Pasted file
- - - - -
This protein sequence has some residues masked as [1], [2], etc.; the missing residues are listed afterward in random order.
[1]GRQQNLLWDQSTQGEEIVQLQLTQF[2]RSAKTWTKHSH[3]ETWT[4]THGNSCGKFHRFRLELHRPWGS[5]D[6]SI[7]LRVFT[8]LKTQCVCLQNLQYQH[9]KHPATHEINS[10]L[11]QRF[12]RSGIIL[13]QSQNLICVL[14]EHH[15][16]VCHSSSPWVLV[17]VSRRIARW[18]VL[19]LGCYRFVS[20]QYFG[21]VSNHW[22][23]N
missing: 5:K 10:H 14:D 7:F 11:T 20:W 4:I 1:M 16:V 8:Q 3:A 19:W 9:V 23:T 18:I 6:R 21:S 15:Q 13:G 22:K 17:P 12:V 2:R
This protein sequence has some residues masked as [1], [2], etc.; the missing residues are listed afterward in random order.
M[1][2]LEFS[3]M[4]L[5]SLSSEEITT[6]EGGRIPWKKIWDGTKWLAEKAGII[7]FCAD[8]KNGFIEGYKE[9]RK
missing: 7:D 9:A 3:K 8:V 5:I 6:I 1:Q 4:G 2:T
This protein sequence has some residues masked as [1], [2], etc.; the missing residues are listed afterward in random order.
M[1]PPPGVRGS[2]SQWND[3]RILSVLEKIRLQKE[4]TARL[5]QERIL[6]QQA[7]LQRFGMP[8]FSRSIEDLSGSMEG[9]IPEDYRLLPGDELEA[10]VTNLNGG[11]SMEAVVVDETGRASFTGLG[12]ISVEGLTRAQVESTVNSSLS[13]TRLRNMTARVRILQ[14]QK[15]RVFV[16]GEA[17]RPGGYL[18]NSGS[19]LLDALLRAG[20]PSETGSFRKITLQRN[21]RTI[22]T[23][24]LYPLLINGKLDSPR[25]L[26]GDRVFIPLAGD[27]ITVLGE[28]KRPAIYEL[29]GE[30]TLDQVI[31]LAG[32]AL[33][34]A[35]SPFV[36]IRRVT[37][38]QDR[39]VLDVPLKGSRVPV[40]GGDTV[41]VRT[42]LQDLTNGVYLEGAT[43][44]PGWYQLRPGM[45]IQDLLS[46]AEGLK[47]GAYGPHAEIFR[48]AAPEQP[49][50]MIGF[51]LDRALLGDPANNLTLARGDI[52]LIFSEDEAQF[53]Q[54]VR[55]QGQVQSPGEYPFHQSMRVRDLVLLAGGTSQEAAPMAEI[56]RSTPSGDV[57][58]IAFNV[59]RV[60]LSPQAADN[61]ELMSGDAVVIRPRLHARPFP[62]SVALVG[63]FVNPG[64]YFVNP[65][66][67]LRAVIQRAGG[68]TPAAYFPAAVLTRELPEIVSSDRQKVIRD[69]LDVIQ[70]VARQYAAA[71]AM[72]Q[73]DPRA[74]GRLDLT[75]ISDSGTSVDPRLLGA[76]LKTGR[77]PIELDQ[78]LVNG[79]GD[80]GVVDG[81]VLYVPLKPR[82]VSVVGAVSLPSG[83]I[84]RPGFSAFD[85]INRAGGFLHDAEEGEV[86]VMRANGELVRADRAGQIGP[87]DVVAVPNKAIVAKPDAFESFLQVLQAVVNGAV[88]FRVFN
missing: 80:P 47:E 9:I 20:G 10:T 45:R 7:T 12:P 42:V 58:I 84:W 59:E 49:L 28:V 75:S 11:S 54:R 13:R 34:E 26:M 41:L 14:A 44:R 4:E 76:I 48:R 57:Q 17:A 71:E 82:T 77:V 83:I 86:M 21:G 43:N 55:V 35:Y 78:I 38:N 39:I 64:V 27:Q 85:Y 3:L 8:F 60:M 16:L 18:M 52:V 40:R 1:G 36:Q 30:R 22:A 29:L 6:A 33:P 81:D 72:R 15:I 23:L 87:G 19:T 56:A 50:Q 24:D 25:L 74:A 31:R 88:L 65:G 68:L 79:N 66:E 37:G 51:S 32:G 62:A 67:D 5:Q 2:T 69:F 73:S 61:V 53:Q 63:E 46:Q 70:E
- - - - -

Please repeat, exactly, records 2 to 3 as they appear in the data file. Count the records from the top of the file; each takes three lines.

This protein sequence has some residues masked as [1], [2], etc.; the missing residues are listed afterward in random order.
M[1][2]LEFS[3]M[4]L[5]SLSSEEITT[6]EGGRIPWKKIWDGTKWLAEKAGII[7]FCAD[8]KNGFIEGYKE[9]RK
missing: 7:D 9:A 3:K 8:V 5:I 6:I 1:Q 4:G 2:T
This protein sequence has some residues masked as [1], [2], etc.; the missing residues are listed afterward in random order.
M[1]PPPGVRGS[2]SQWND[3]RILSVLEKIRLQKE[4]TARL[5]QERIL[6]QQA[7]LQRFGMP[8]FSRSIEDLSGSMEG[9]IPEDYRLLPGDELEA[10]VTNLNGG[11]SMEAVVVDETGRASFTGLG[12]ISVEGLTRAQVESTVNSSLS[13]TRLRNMTARVRILQ[14]QK[15]RVFV[16]GEA[17]RPGGYL[18]NSGS[19]LLDALLRAG[20]PSETGSFRKITLQRN[21]RTI[22]T[23][24]LYPLLINGKLDSPR[25]L[26]GDRVFIPLAGD[27]ITVLGE[28]KRPAIYEL[29]GE[30]TLDQVI[31]LAG[32]AL[33][34]A[35]SPFV[36]IRRVT[37][38]QDR[39]VLDVPLKGSRVPV[40]GGDTV[41]VRT[42]LQDLTNGVYLEGAT[43][44]PGWYQLRPGM[45]IQDLLS[46]AEGLK[47]GAYGPHAEIFR[48]AAPEQP[49][50]MIGF[51]LDRALLGDPANNLTLARGDI[52]LIFSEDEAQF[53]Q[54]VR[55]QGQVQSPGEYPFHQSMRVRDLVLLAGGTSQEAAPMAEI[56]RSTPSGDV[57][58]IAFNV[59]RV[60]LSPQAADN[61]ELMSGDAVVIRPRLHARPFP[62]SVALVG[63]FVNPG[64]YFVNP[65][66][67]LRAVIQRAGG[68]TPAAYFPAAVLTRELPEIVSSDRQKVIRD[69]LDVIQ[70]VARQYAAA[71]AM[72]Q[73]DPRA[74]GRLDLT[75]ISDSGTSVDPRLLGA[76]LKTGR[77]PIELDQ[78]LVNG[79]GD[80]GVVDG[81]VLYVPLKPR[82]VSVVGAVSLPSG[83]I[84]RPGFSAFD[85]INRAGGFLHDAEEGEV[86]VMRANGELVRADRAGQIGP[87]DVVAVPNKAIVAKPDAFESFLQVLQAVVNGAV[88]FRVFN
missing: 80:P 47:E 9:I 20:G 10:T 45:R 7:T 12:P 42:V 58:I 84:W 59:E 49:L 28:V 75:S 11:S 54:R 13:R 34:E 26:M 41:L 14:A 44:R 4:E 76:I 48:R 57:Q 17:A 71:E 82:T 77:V 83:I 86:M 21:G 43:N 55:V 35:Y 78:I 38:N 39:I 64:V 27:Q 85:Y 3:L 8:F 60:M 16:L 18:M 52:V 40:R 1:G 36:Q 30:R 22:A 29:L 6:A 33:P 81:D 72:R 15:I 23:L 87:G 19:T 56:A 50:Q 24:D 25:L 74:A 31:R 88:L 65:G 68:L 79:N 66:E 37:G 51:S 32:G 62:A 67:D 5:Q 2:T 69:F 73:S 61:V 53:Q 63:E 46:Q 70:E